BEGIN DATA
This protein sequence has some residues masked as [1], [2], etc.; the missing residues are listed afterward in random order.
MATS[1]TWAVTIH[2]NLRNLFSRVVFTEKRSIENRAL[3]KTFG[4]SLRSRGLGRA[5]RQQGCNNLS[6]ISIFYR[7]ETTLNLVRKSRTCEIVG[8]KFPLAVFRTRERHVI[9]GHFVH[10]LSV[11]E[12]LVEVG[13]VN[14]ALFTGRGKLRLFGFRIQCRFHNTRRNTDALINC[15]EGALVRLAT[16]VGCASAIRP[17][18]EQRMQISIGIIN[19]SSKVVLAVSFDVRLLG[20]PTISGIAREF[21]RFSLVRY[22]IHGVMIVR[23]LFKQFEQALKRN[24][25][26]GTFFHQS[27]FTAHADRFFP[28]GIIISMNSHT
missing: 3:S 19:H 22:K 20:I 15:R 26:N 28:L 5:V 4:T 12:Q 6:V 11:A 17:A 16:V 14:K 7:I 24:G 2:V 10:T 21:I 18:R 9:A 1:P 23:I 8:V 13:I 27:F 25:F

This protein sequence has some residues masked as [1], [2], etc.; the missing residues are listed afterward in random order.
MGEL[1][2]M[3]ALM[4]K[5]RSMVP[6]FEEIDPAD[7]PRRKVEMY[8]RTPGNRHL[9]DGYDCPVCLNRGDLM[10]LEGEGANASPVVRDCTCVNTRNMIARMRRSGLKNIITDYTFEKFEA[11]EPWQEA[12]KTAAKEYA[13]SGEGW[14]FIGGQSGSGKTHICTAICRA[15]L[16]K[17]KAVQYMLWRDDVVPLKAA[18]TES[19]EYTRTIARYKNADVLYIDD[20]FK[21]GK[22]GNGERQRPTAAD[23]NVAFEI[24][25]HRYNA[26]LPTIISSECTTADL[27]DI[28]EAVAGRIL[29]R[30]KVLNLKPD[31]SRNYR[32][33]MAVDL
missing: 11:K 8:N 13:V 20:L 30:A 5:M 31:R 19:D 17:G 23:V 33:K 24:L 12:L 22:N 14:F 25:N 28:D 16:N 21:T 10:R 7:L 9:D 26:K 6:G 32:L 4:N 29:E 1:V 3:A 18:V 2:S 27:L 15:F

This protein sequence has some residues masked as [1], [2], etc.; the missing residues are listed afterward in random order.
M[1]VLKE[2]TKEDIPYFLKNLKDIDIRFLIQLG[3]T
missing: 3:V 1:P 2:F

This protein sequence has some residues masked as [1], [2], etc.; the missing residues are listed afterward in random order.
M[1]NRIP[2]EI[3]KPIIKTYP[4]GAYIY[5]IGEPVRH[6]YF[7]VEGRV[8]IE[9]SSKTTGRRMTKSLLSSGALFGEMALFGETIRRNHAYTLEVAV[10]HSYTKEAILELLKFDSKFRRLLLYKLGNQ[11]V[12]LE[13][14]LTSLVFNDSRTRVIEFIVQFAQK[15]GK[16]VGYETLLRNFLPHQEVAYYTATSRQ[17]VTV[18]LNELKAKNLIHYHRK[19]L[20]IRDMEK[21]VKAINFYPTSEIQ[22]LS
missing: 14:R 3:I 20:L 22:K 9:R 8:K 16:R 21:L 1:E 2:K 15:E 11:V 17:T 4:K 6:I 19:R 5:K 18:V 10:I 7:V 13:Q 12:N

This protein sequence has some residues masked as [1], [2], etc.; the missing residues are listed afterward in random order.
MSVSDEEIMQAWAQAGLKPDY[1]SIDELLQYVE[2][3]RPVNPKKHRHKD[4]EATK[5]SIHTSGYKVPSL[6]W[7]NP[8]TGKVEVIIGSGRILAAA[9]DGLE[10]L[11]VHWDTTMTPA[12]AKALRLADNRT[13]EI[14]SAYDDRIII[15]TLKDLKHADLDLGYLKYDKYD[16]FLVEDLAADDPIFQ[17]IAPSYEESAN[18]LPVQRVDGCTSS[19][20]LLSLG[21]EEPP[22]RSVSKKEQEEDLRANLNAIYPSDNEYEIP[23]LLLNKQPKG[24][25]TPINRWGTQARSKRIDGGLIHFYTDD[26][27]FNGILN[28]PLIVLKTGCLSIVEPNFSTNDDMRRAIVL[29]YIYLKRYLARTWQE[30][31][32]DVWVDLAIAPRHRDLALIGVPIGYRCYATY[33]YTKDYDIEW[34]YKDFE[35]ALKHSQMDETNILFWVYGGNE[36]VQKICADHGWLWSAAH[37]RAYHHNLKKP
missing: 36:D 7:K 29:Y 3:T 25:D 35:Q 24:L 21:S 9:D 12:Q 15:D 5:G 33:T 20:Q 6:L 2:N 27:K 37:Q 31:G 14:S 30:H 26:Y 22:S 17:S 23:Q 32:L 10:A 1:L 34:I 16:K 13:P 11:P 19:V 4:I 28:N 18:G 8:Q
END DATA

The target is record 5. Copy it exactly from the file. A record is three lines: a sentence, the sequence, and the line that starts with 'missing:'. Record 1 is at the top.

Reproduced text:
This protein sequence has some residues masked as [1], [2], etc.; the missing residues are listed afterward in random order.
MSVSDEEIMQAWAQAGLKPDY[1]SIDELLQYVE[2][3]RPVNPKKHRHKD[4]EATK[5]SIHTSGYKVPSL[6]W[7]NP[8]TGKVEVIIGSGRILAAA[9]DGLE[10]L[11]VHWDTTMTPA[12]AKALRLADNRT[13]EI[14]SAYDDRIII[15]TLKDLKHADLDLGYLKYDKYD[16]FLVEDLAADDPIFQ[17]IAPSYEESAN[18]LPVQRVDGCTSS[19][20]LLSLG[21]EEPP[22]RSVSKKEQEEDLRANLNAIYPSDNEYEIP[23]LLLNKQPKG[24][25]TPINRWGTQARSKRIDGGLIHFYTDD[26][27]FNGILN[28]PLIVLKTGCLSIVEPNFSTNDDMRRAIVL[29]YIYLKRYLARTWQE[30][31][32]DVWVDLAIAPRHRDLALIGVPIGYRCYATY[33]YTKDYDIEW[34]YKDFE[35]ALKHSQMDETNILFWVYGGNE[36]VQKICADHGWLWSAAH[37]RAYHHNLKKP
missing: 36:D 7:K 29:Y 3:T 25:D 35:Q 24:L 21:S 9:D 12:Q 15:D 5:G 33:T 20:Q 6:L 2:N 27:K 37:Q 31:G 14:S 30:H 26:Y 22:S 17:S 23:Q 32:L 10:A 1:L 34:I 16:K 13:P 11:P 19:V 4:I 28:N 18:G 8:Q